IT has moved forward over the last few decades, users have become empowered and interact with computers more than ever and the modern desktop was created to reflect this change.
Windows is still the standard for business machines, and the operating system has become easier to use with each release. With the inclusion of almost all drivers in the Windows Update service devices are able to be up and running with almost no need to install drivers, adding printers is a simple case of finding it on the network and they “just work”.
IT departments often move a little slower, holding onto traditional ways of doing things. Group Policies are created to lock down computers with the main intention being to reduce calls to the Service Desk. If the user can’t change anything, they cant break anything.
Microsoft have made strides to allow us to reboot how we manage desktops, the cloud is here and it is being heavily adopted. Office 365’s Exchange Online being the biggest winner. Fundamental to Exchange online is Microsoft Azure AD, which allows users with the correct licencing to login to Windows 10 computers with their Office 365 credentials.
This allows organisations to have the single source of authentication like AD, without the need for on premise servers. Moving the management of devices to their MDM, Intune. Moving other services to the cloud enables the removal of all on premise servers.
But what is the modern desktop?
As of Windows 10 1703 Microsoft launched AutoPilot, using AutoPilot with Intune allows for computers to be deployed and configured from the cloud.
A new computer or laptop with Windows 10 is added to Intune and can be deployed by the end user anywhere in the world as long as they have internet. All they need to do is login with their Office 365 credentials. AutoPilot will deploy apps, configure settings, prepare the device and make sure they do not have admin rights all before the user logins in. IT do not need to interact with the device at all.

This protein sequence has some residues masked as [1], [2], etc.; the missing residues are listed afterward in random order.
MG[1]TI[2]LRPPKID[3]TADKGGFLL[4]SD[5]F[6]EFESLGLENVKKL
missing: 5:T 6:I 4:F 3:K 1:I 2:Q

Not only do they not need to interact with the device to configure it, but the user can reset the device back to this state themselves. Resolving their own issues. IT can also take the stance of; “If this issue will take more than 45 minutes to resolve, reset the device”.
Whats the catch?
Well, moving to a modern approach means making some changes. Intune contains a lot of settings that can be made to user devices. However not all of the old Group Policies are possible. Microsofts view is that now is the time to evaluate what settings are actually needed. Do you really need to stop a user from seeing Settings? They cant make any real changes without admin rights anyway.
The biggest loss is printers, natively printers cannot be managed from Intune. With Windows 10 adding a printer is so easy, and users do this at home anyway, why does IT need to do this for them? You can use PowerShell scripts if this feels like a deal breaker however.
Its time for us IT professionals to remember that our users are not the users from 30 years ago who only used computers at work. They either have 30 years experience working on computers, or they have been using computers at home.
Its time to empower the users, to simplify our management and make productivity the focus.